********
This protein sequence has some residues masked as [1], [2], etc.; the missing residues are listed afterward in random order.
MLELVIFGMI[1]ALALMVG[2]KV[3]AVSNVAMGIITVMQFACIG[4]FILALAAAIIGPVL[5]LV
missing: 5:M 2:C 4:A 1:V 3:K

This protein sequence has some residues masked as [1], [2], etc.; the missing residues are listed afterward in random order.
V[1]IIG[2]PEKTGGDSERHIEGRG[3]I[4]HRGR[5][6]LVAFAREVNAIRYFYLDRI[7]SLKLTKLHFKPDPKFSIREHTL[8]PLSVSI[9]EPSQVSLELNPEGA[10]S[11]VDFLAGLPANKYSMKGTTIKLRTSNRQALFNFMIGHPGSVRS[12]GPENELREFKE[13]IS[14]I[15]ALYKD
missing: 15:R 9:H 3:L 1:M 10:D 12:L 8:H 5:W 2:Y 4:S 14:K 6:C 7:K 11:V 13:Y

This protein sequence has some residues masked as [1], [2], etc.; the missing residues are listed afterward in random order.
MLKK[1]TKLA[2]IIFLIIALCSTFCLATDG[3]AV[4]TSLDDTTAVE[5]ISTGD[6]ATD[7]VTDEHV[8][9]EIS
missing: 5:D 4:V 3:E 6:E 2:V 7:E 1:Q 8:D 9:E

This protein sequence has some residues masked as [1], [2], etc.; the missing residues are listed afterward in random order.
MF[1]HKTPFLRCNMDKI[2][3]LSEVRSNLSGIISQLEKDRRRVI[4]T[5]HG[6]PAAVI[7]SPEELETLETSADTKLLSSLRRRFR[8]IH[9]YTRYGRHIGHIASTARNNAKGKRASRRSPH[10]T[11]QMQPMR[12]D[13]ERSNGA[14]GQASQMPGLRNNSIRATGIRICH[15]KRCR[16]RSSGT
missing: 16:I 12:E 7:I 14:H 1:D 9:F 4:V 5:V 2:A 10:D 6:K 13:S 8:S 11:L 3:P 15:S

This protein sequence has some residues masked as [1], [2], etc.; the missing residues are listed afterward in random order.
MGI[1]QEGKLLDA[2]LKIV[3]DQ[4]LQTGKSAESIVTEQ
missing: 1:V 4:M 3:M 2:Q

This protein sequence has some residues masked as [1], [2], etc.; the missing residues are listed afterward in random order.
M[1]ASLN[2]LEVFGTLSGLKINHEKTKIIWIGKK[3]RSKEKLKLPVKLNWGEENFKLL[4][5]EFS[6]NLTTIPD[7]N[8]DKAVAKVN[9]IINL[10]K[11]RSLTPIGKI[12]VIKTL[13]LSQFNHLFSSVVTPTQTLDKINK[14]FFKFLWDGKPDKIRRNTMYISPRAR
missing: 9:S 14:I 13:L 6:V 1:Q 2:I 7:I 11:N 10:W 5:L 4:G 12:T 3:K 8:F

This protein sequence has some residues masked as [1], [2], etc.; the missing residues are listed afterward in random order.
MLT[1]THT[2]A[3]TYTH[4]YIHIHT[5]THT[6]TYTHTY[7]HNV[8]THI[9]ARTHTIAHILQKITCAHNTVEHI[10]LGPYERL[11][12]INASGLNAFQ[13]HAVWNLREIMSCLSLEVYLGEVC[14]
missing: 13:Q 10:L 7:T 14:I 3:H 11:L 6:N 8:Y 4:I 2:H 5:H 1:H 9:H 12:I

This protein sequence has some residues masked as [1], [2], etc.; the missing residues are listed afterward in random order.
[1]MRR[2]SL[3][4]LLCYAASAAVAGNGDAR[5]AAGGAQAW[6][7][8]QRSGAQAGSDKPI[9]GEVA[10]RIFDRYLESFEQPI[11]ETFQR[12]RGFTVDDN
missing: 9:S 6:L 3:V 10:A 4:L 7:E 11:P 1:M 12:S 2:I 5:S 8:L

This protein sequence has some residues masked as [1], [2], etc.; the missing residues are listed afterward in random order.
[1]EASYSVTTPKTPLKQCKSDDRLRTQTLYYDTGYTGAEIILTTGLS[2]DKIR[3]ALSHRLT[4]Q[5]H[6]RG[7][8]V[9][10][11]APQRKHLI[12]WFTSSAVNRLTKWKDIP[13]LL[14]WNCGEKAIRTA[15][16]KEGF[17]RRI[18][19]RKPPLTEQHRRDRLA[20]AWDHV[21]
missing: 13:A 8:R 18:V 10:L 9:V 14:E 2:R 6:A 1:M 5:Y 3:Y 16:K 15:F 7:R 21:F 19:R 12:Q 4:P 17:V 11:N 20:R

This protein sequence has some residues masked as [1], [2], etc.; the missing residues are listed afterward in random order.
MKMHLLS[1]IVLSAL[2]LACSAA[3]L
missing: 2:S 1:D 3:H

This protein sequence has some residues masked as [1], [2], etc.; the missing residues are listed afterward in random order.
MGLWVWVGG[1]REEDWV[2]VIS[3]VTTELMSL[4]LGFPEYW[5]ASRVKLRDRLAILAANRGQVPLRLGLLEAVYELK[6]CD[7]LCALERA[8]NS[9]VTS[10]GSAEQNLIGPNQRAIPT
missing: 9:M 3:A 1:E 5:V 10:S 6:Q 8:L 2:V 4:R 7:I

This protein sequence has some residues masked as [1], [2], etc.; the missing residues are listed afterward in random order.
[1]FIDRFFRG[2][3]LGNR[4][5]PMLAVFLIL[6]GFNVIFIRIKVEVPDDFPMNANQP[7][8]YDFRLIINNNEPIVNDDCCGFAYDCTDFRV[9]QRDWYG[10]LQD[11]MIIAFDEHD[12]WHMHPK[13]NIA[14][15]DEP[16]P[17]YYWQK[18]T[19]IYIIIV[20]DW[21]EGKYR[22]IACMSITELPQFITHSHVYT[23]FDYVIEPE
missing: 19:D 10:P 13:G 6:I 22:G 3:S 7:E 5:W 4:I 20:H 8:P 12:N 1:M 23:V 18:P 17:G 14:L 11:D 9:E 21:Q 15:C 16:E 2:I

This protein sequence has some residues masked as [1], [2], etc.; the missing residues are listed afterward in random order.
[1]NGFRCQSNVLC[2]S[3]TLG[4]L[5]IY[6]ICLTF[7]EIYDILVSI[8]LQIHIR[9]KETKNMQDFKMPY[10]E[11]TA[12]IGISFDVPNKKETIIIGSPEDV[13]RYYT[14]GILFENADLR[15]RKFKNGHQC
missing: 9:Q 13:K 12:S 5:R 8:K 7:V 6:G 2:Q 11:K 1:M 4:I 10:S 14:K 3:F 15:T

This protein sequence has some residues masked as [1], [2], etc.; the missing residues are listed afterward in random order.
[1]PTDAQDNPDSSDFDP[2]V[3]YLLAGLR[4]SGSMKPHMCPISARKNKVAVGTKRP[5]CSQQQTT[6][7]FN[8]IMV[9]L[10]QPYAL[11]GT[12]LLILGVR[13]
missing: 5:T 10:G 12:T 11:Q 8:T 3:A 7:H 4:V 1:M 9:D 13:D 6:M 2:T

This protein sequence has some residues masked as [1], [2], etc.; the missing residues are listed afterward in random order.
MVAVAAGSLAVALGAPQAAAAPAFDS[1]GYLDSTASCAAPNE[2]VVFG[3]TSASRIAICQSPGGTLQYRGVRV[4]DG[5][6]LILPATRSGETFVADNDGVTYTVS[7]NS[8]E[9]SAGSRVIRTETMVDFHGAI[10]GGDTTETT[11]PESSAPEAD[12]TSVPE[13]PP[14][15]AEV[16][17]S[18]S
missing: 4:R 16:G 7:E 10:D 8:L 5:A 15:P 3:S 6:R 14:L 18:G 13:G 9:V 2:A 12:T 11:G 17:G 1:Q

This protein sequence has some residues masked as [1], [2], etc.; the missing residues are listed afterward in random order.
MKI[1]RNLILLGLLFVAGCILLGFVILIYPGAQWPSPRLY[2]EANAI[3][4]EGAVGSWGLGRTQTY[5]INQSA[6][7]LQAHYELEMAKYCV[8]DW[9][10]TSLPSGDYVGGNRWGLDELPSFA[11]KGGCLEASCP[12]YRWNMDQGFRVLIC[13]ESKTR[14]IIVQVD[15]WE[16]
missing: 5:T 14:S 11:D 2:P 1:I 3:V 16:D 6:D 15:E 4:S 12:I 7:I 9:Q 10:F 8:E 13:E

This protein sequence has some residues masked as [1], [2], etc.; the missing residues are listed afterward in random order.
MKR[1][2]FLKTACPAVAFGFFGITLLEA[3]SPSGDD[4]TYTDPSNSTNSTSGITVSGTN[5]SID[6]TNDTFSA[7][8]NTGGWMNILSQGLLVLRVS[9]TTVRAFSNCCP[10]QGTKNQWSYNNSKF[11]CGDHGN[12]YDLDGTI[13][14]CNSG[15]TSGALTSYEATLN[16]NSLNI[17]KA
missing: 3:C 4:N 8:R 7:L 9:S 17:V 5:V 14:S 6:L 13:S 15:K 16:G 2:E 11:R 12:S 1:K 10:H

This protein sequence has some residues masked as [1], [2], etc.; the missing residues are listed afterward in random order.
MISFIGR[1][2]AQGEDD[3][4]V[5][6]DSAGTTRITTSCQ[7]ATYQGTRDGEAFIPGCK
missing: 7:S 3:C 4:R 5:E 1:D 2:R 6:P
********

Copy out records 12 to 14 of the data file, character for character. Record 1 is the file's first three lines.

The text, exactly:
This protein sequence has some residues masked as [1], [2], etc.; the missing residues are listed afterward in random order.
[1]FIDRFFRG[2][3]LGNR[4][5]PMLAVFLIL[6]GFNVIFIRIKVEVPDDFPMNANQP[7][8]YDFRLIINNNEPIVNDDCCGFAYDCTDFRV[9]QRDWYG[10]LQD[11]MIIAFDEHD[12]WHMHPK[13]NIA[14][15]DEP[16]P[17]YYWQK[18]T[19]IYIIIV[20]DW[21]EGKYR[22]IACMSITELPQFITHSHVYT[23]FDYVIEPE
missing: 19:D 10:P 13:G 6:I 22:G 3:S 7:E 5:W 4:I 20:H 8:P 12:N 1:M 23:V 18:P 17:G 14:L 11:D 9:E 21:Q 15:C 16:E 2:I

This protein sequence has some residues masked as [1], [2], etc.; the missing residues are listed afterward in random order.
[1]NGFRCQSNVLC[2]S[3]TLG[4]L[5]IY[6]ICLTF[7]EIYDILVSI[8]LQIHIR[9]KETKNMQDFKMPY[10]E[11]TA[12]IGISFDVPNKKETIIIGSPEDV[13]RYYT[14]GILFENADLR[15]RKFKNGHQC
missing: 9:Q 13:K 12:S 5:R 8:K 7:V 6:G 2:Q 11:K 1:M 4:I 10:S 14:K 3:F 15:T

This protein sequence has some residues masked as [1], [2], etc.; the missing residues are listed afterward in random order.
[1]PTDAQDNPDSSDFDP[2]V[3]YLLAGLR[4]SGSMKPHMCPISARKNKVAVGTKRP[5]CSQQQTT[6][7]FN[8]IMV[9]L[10]QPYAL[11]GT[12]LLILGVR[13]
missing: 5:T 10:G 12:T 11:Q 8:T 3:A 7:H 4:V 1:M 9:D 13:D 6:M 2:T